Accessibility

August 26th, 2012

Accessibility

We’ve provided the features below to improve navigation for screen reader users, keyboard navigation and users of text-only browsers.

Navigation shortcuts

There is a short menu at the start of some pages that allows you to jump directly to the most important parts of the page, including main content and navigation. Sighted people who use the keyboard to navigate will see these links appear on screen when using the Tab key to navigate through the page. Some shortcuts have an access key assigned.

Access key usage

An access key allows you to jump to a specific part of a web page using the keyboard, rather than a mouse. Click here for a list of access keys.

The access keys we have┬áchosen follow the government’s website guidelines and, wherever possible, avoid conflicting with commonly used screen reader keyboard shortcuts.

Structured, semantic mark-up: headings and navigation menus

HTML heading tags are used to convey the document layout. H1 tags are used for main titles, H2 tags for subtitles etc. Navigation menus are marked up as HTML lists. This ensures that the number of links in the list is read out at the start and it can be skipped easily.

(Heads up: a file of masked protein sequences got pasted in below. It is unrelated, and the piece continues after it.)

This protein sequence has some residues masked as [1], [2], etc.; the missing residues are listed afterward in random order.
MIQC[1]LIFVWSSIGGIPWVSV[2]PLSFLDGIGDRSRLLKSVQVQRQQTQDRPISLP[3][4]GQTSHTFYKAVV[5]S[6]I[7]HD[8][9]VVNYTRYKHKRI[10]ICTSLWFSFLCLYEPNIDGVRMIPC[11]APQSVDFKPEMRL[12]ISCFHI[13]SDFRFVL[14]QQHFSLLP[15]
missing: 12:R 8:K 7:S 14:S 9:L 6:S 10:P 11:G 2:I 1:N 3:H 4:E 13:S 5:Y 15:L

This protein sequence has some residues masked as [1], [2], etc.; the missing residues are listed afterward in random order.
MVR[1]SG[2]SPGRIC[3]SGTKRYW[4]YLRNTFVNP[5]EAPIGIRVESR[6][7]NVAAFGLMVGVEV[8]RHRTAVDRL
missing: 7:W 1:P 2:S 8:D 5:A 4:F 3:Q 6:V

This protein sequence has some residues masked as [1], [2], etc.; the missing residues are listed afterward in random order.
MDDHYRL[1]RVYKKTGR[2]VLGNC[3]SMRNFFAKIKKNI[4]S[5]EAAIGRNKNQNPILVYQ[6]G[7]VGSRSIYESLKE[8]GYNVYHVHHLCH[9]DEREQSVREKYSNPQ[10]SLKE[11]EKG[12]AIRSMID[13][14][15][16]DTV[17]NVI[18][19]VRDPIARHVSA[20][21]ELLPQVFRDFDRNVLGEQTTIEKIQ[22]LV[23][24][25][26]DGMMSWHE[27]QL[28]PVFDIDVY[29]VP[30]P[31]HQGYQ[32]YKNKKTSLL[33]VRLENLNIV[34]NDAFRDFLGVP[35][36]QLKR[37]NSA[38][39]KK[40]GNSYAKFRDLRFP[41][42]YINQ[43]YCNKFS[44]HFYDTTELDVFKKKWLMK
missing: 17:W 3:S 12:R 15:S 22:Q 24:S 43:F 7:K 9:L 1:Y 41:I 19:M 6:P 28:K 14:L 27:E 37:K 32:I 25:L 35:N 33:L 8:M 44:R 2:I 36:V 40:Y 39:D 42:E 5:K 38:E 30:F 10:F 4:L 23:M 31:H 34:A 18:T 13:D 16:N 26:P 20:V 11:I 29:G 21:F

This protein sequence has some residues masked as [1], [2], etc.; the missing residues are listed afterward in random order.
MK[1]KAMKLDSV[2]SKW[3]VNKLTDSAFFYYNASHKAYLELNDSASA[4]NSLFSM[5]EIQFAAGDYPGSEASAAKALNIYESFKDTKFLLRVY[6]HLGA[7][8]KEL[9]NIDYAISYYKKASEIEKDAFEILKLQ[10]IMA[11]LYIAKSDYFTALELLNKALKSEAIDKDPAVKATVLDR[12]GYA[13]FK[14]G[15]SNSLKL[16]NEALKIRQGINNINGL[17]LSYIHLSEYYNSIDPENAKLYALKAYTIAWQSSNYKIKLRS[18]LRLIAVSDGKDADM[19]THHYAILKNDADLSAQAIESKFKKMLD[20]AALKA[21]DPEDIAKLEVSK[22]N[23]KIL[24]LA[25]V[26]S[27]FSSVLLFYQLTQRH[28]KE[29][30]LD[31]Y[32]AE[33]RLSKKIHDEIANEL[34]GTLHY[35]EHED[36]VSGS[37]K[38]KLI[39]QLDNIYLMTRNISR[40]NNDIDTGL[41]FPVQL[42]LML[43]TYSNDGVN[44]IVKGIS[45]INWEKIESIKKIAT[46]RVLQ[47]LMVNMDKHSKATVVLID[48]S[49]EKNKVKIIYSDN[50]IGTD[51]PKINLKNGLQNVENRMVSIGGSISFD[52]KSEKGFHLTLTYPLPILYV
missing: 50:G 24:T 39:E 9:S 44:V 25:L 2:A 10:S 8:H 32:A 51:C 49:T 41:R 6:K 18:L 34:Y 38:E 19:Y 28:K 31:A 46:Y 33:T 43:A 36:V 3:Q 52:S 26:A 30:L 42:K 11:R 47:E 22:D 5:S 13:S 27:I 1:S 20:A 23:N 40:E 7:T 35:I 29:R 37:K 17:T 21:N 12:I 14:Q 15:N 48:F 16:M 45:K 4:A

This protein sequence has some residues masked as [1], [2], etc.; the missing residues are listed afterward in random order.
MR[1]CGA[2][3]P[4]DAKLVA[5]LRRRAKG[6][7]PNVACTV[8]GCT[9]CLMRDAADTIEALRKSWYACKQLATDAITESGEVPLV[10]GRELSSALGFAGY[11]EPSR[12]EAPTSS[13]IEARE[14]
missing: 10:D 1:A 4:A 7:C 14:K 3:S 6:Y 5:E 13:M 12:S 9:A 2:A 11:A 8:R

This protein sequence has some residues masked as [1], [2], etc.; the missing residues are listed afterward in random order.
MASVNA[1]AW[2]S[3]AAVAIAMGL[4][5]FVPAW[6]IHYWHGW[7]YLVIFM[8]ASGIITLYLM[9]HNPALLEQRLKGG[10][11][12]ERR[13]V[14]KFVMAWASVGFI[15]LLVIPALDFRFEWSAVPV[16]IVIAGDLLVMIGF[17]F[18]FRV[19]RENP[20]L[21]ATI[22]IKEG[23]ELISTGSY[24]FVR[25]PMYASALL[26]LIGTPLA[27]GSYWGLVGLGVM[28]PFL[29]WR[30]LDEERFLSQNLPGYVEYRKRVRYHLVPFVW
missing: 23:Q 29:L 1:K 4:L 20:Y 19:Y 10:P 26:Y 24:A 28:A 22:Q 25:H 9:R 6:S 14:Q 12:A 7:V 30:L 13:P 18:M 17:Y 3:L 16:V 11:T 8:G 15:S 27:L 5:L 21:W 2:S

Standards compliance

The pages on this site conform at a minimum to Level A compliance as specified by the Web Content Accessibility Guidelines and endorsed by the Royal National Institute for the Blind (RNIB). The pages use structured semantic mark-up [to ensure that the code will work correctly on the majority of web browsers] and our CSS also validates the pages [to ensure that there are no errors that may affect viewing]. We are committed to providing services online in line with the Disability Discrimination Act (DDA) 1995, as required by the Disability Rights Commission (DRC).

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